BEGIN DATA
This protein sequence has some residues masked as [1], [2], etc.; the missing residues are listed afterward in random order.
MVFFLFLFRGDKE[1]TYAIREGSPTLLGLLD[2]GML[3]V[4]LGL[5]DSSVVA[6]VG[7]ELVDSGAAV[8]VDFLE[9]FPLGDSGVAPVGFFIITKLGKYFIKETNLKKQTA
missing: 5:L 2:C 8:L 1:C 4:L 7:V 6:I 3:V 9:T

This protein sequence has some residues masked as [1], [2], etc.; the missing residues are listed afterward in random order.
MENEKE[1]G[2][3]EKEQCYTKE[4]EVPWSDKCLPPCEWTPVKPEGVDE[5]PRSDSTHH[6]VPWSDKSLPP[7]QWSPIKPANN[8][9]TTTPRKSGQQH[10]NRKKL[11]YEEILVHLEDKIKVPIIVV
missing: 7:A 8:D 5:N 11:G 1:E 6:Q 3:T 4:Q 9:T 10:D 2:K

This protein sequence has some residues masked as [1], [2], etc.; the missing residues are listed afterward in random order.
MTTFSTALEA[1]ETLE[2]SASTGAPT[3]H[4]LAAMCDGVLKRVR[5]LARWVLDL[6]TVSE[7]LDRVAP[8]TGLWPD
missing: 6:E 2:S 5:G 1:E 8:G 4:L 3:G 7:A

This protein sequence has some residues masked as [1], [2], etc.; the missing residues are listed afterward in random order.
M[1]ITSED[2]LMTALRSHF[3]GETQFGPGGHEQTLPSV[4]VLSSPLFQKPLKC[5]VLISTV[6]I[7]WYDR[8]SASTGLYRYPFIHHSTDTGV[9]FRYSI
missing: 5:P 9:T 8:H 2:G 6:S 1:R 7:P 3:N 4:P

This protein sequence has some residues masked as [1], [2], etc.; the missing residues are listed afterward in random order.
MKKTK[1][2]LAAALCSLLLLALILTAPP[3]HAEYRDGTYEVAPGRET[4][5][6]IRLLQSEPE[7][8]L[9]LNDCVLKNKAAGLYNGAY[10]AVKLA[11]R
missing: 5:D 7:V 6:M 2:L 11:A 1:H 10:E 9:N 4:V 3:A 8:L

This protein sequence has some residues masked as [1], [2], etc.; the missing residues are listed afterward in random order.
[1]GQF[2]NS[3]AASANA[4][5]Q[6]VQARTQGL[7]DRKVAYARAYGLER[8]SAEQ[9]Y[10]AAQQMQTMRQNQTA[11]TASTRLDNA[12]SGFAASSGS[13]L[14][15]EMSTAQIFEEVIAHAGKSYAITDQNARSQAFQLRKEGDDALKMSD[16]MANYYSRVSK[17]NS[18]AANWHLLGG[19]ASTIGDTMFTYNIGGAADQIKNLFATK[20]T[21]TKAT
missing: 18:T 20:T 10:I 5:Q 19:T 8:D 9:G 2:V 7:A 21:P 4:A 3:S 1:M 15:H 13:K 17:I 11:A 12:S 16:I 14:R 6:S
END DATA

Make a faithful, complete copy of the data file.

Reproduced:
This protein sequence has some residues masked as [1], [2], etc.; the missing residues are listed afterward in random order.
MVFFLFLFRGDKE[1]TYAIREGSPTLLGLLD[2]GML[3]V[4]LGL[5]DSSVVA[6]VG[7]ELVDSGAAV[8]VDFLE[9]FPLGDSGVAPVGFFIITKLGKYFIKETNLKKQTA
missing: 5:L 2:C 8:L 1:C 4:L 7:V 6:I 3:V 9:T

This protein sequence has some residues masked as [1], [2], etc.; the missing residues are listed afterward in random order.
MENEKE[1]G[2][3]EKEQCYTKE[4]EVPWSDKCLPPCEWTPVKPEGVDE[5]PRSDSTHH[6]VPWSDKSLPP[7]QWSPIKPANN[8][9]TTTPRKSGQQH[10]NRKKL[11]YEEILVHLEDKIKVPIIVV
missing: 7:A 8:D 5:N 11:G 1:E 6:Q 3:T 4:Q 9:T 10:D 2:K

This protein sequence has some residues masked as [1], [2], etc.; the missing residues are listed afterward in random order.
MTTFSTALEA[1]ETLE[2]SASTGAPT[3]H[4]LAAMCDGVLKRVR[5]LARWVLDL[6]TVSE[7]LDRVAP[8]TGLWPD
missing: 6:E 2:S 5:G 1:E 8:G 4:L 3:G 7:A

This protein sequence has some residues masked as [1], [2], etc.; the missing residues are listed afterward in random order.
M[1]ITSED[2]LMTALRSHF[3]GETQFGPGGHEQTLPSV[4]VLSSPLFQKPLKC[5]VLISTV[6]I[7]WYDR[8]SASTGLYRYPFIHHSTDTGV[9]FRYSI
missing: 5:P 9:T 8:H 2:G 6:S 1:R 7:P 3:N 4:P

This protein sequence has some residues masked as [1], [2], etc.; the missing residues are listed afterward in random order.
MKKTK[1][2]LAAALCSLLLLALILTAPP[3]HAEYRDGTYEVAPGRET[4][5][6]IRLLQSEPE[7][8]L[9]LNDCVLKNKAAGLYNGAY[10]AVKLA[11]R
missing: 5:D 7:V 6:M 2:L 11:A 1:H 10:E 9:N 4:V 3:A 8:L

This protein sequence has some residues masked as [1], [2], etc.; the missing residues are listed afterward in random order.
[1]GQF[2]NS[3]AASANA[4][5]Q[6]VQARTQGL[7]DRKVAYARAYGLER[8]SAEQ[9]Y[10]AAQQMQTMRQNQTA[11]TASTRLDNA[12]SGFAASSGS[13]L[14][15]EMSTAQIFEEVIAHAGKSYAITDQNARSQAFQLRKEGDDALKMSD[16]MANYYSRVSK[17]NS[18]AANWHLLGG[19]ASTIGDTMFTYNIGGAADQIKNLFATK[20]T[21]TKAT
missing: 18:T 20:T 10:I 5:Q 19:T 8:D 9:G 2:V 7:A 21:P 4:A 3:S 1:M 15:H 13:K 17:I 11:A 12:S 16:I 14:R 6:S